SHARING THE LOVE: 114 students get tertiary scholarship from Sagicor
Five-minute feature on acts of kindness by local or overseas based non-government individuals and organisations that have benefitted Jamaicans.
Written and produced by the Radio Department of the Jamaica Information Service
News for Week of September 18, 2022
We are here to inspire, motivate and uplift.
MP bats for major infrastructure initiative
Member of Parliament (MP) for St. Mary Western, Robert Montague, is proposing the implementation of $20 billion infrastructure development programme that targets communities, housing schemes, farm roads, bridges, drains, and river training.
Making his contribution to the 2022/23 Constituency Debate in the House of Representatives, Mr. Montague said the funds should be allocated from one of three sources annually, for five years.
“The sources of funding for my solution are – a portion of the unused recurrent balances from Agencies, Departments or Ministries; reducing the Ministry of Finance and the Public Service’s spending on consultants and studies for two years; [or] by using Bank of Jamaica (BOJ) profits,” he said. “If in the midst of the pandemic the BOJ could hand over $30 billion in profits in order to craft a supplementary budget, can you imagine the profit, now that we are recovering stronger?”
He said the funds must be allocated to the National Works Agency (NWA) and the Municipal Corporations.
“However, a portion of these funds must be reserved for constituencies, to deal with local priorities,” said the Western St Mary MP. “An equal minimum amount should be allocated per constituency and additional funds given based on parish council divisions, and population size based on the voters list.”
Jamaica plugging skills gap in services sector
The first cohort of 114 persons, who participated in the Global Services Sector (GSS) apprenticeship programme, completed their training to bolster the leadership capacity in the growing industry.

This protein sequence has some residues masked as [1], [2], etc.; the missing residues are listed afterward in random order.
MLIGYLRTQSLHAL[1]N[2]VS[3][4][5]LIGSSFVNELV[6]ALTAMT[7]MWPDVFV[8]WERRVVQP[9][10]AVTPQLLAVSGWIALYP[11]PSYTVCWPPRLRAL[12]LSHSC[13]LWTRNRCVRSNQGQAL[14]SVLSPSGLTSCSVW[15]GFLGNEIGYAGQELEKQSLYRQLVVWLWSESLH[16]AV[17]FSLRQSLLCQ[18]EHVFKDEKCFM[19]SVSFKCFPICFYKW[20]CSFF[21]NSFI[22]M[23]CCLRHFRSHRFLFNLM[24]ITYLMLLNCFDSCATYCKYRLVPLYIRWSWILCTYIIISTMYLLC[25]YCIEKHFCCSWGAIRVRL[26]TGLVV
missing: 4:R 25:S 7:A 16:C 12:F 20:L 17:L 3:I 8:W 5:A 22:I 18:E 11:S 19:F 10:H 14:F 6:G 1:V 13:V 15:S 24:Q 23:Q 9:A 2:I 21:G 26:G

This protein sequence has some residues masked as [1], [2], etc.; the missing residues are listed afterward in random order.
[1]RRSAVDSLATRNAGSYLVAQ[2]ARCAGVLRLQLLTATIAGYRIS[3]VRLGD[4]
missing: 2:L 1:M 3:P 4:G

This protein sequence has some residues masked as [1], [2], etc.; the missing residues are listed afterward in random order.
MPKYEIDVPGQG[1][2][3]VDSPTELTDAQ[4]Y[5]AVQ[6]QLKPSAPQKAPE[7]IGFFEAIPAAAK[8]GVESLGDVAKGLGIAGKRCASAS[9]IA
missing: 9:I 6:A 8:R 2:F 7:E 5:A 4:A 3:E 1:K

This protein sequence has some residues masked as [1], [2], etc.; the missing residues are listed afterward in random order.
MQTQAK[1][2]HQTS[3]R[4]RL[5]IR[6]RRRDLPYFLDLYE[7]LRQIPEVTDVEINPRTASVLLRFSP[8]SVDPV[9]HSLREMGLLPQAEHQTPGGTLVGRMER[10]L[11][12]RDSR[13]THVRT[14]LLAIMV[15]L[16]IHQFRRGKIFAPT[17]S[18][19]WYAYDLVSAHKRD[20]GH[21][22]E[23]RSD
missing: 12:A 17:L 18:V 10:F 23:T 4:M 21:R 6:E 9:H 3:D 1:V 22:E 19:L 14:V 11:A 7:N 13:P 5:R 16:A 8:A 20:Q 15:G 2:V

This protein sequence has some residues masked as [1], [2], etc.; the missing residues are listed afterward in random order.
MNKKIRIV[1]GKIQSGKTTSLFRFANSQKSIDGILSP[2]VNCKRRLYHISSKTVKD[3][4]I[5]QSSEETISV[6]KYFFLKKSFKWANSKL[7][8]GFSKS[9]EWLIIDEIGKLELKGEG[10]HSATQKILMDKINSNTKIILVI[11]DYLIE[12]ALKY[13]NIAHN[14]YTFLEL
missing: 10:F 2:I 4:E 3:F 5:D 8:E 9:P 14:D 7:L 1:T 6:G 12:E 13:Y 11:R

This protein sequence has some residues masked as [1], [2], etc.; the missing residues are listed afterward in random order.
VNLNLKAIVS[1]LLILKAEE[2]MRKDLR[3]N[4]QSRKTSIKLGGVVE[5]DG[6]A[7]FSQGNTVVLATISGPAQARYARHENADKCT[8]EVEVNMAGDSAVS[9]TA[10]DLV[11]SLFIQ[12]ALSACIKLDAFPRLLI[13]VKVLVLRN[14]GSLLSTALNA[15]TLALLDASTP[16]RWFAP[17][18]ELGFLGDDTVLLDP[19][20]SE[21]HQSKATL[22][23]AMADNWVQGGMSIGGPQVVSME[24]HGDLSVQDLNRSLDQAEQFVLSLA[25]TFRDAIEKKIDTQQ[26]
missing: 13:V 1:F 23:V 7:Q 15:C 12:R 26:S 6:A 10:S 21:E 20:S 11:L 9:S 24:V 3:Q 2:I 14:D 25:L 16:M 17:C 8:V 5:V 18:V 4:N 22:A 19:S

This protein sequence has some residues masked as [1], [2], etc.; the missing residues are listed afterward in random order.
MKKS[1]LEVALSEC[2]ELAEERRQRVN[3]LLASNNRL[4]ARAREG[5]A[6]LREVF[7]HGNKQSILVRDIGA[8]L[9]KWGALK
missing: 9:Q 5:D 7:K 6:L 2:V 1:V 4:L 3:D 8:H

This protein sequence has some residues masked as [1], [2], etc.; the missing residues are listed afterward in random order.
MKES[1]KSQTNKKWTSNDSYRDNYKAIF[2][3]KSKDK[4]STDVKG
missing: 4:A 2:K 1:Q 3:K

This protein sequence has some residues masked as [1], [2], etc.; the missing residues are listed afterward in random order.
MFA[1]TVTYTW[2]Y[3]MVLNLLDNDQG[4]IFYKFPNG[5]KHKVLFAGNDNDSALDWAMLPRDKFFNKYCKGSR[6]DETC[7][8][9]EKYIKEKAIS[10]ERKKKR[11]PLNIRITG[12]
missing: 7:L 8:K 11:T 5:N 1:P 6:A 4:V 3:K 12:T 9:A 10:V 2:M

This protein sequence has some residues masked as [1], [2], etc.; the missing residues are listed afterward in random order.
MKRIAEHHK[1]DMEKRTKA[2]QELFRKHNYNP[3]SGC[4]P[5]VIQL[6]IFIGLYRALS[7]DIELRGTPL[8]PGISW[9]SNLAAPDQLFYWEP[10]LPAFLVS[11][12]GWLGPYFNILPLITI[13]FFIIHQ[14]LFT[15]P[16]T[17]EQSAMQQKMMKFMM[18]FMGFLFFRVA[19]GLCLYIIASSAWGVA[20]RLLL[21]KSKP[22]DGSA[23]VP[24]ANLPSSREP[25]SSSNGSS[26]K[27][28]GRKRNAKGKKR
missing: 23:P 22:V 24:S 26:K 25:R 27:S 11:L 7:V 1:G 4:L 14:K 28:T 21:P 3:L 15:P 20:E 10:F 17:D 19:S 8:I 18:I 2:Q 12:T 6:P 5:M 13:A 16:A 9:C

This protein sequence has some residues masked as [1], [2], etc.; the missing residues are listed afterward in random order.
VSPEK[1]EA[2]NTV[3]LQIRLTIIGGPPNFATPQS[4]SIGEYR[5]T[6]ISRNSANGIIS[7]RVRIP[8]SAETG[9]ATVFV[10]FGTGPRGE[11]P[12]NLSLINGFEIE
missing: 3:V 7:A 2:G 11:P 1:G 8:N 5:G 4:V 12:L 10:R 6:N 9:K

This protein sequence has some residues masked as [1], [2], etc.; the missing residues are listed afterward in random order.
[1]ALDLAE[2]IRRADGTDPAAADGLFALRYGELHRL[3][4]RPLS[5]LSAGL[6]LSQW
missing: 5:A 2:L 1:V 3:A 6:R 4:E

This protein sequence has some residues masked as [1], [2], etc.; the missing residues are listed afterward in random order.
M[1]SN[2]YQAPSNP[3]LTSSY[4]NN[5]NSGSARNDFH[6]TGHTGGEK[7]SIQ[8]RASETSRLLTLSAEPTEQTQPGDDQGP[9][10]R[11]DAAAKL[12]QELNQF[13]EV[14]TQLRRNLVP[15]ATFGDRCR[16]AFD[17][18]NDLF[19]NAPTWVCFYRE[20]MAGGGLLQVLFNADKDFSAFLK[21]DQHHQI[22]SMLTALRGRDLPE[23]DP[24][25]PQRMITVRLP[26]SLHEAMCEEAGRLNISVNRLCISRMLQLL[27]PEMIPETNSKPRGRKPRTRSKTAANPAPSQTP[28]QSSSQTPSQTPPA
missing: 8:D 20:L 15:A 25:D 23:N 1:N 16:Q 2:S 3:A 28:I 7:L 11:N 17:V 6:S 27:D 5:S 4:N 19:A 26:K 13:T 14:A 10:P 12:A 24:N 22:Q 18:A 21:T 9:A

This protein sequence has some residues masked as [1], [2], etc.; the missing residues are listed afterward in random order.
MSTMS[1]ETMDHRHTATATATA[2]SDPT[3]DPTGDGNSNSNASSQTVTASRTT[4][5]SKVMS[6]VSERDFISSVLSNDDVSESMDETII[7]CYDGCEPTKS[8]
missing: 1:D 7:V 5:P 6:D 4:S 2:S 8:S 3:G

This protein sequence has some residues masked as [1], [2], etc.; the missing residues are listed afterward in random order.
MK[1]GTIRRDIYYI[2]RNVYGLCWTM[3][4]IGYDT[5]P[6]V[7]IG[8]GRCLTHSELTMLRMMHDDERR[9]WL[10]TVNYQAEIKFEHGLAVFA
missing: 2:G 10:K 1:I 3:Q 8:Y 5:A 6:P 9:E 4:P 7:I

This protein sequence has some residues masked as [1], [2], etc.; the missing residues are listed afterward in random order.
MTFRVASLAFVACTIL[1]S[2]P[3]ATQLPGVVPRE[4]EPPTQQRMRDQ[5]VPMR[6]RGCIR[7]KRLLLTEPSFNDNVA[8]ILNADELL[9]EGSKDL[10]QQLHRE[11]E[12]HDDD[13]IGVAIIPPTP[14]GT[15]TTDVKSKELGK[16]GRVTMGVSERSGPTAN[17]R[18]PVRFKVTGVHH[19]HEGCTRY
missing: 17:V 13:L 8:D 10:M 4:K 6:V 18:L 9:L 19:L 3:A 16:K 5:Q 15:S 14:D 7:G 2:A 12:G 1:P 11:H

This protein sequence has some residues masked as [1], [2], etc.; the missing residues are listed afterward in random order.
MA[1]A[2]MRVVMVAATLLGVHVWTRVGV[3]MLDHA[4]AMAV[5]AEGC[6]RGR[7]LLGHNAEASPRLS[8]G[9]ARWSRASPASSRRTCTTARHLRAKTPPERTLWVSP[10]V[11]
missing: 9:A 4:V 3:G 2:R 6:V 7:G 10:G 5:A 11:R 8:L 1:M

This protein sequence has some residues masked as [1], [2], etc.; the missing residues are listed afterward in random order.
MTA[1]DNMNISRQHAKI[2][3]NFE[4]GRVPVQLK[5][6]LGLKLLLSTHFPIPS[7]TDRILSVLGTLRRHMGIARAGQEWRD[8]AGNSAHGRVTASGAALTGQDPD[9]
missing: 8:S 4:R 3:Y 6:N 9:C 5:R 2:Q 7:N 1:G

The programme allows firms to upskill their employees into new areas of management and provides the workers with the necessary training to fill supervisory and managerial roles.
The graduates have qualified for the industry-endorsed National Council on Technical and Vocational Education and Training Certificate in Supervisory Management.
Minister of Industry, Investment and Commerce Senator Aubyn Hill said that apprenticeship is a vital mechanism to address skills gaps and ensure that the right talent is available to fill the sector’s demands.
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Caribbean Moves targets non-communicable diseases
Caribbean Moves, aimed at reducing the burden of non-communicable diseases (NCDs) across the region, has been formally launched with support from Jamaica’s Ministry of Health and Wellness and the Caribbean Public Health Agency (CARPHA).
Representatives from Trinidad and Tobago, Barbados, St. Kitts and Nevis, Montserrat and others participated in the launch event in Kingston. It featured demonstrations of healthy food preparation, health screenings, immunization and a live workout session.
Caribbean Moves encourages persons to engage in physical activity, have routine age-appropriate health checks and practice healthy eating to reduce the risks of NCDs, which are the leading cause of death across the region.